A suspected U.S. drone strike in southern Yemen killed 55 militants Monday, in the third deadly attack on an Al Qaeda training camp in the area in several days.
Yemen's interior ministry says among those killed in an hours-long campaign of strikes on the camp in the rugged mountains of Mahfad between Abyan, Shabwa and al-Bayda provinces were three senior members of Al Qaeda. The ministry said the identification process for those killed is ongoing.
The operation kicked off Sunday and is believed to have involved U.S. drones. Security officials said the camp's infrastructure was destroyed.
Unidentified Yemen tribal leaders earlier said one of the killed commanders was Munnaser al-Anbouri.
On Sunday, an airstrike also targeted suspected Al Qaeda training camps in the same mountain region in southern Yemen, killing a number of fighters, but a high-level government security committee could not provide a specific casualty figure.
The official Yemen news agency SABA quoted an unnamed official from the security committee who said those killed in Sunday’s strike included foreigners and suspected leading figures in Al Qaeda.
Also Sunday, A Yemeni security official says 10 suspected Al Qaeda militants were arrested in Shabwa province.
On Saturday, a drone strike on a truck in the central province of Bayda killed three civilians and another 10 suspected militants, SABA reported. The Supreme Committee said Saturday’s airstrike was carried by Yemeni authorities. The committee said the suspected Al Qaeda members were plotting to target vital military and civilian installations, without elaborating.
When asked about Monday’s strike, Pentagon spokesman Col. Steve Warren said he couldn’t speak to specific operations. “But as you know we have a very strong and collaborative relationship with the Yemeni government. We work closely with them on various initiatives in the counterterrorism realm, but I don’t have any specifics to comment on,” Warren said.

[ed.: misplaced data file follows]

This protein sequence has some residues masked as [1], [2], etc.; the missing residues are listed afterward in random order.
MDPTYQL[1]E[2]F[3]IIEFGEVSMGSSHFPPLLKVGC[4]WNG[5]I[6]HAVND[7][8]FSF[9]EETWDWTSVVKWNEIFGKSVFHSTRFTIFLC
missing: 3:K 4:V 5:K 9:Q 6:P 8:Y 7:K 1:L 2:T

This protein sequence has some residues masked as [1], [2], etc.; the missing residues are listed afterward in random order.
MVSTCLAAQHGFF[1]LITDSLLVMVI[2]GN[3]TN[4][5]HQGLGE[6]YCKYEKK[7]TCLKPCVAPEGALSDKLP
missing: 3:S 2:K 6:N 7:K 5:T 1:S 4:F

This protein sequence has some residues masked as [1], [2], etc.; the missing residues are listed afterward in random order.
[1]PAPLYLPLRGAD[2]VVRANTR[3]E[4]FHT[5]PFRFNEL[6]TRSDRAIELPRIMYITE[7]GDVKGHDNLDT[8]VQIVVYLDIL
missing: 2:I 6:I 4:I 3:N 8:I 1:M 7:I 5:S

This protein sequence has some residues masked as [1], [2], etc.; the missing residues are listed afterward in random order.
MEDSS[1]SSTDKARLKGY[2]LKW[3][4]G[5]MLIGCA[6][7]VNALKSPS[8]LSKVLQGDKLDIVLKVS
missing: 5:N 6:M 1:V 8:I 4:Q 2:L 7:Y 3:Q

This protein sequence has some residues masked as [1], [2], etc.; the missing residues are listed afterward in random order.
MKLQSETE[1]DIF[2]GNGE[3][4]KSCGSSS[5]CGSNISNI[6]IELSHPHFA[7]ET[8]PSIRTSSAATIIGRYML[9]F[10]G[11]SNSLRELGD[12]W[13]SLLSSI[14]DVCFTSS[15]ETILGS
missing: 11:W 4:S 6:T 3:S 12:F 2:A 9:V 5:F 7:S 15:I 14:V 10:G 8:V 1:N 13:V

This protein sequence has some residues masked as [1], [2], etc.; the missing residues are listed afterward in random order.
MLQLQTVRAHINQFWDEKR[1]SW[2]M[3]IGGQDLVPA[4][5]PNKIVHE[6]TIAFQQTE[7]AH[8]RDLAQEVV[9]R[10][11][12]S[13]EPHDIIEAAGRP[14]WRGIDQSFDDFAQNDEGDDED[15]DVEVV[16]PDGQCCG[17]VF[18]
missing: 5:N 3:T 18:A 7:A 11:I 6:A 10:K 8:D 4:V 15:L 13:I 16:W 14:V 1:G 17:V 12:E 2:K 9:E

A statement from the Yemeni government quoted President Abdo Rabbu Mansour Hadi hailing the raids as successful Monday. “"The operation delivers a strong message to the criminal and terror operatives that the armed forces and security personnel are ready to foil and thwart terrorist acts in any time and place," said Hadi in a statement published by the Presidential Office. "The operation highlights the professionalism, efficiency and combat readiness of the CTU (Counter Terrorism Unit.)"
The U.S. considers Yemen's branch of Al Qaeda, also known as Al Qaeda in the Arabian Peninsula, to be the most dangerous in the world. The group is blamed for a number of unsuccessful bomb plots aimed at Americans, including an attempt to bring down a U.S.-bound airliner with explosive hidden in the bomber's underwear and a second plot to send mail bombs hidden in the toner cartridges on planes headed to the U.S.
It overran much of Yemen's south in 2011. Yemen's army, supported by U.S. military experts and drone strikes, has pushed them back, but clashes and Al Qaeda attacks in Yemen continue.
However, civilian casualties in the strikes have sparked anger in the country and among human rights groups. According to the nonpartisan public policy institute New America Foundation, the U.S. has launched more than 100 drone strikes in Yemen since 2002.
The Associated Press contributed to this report.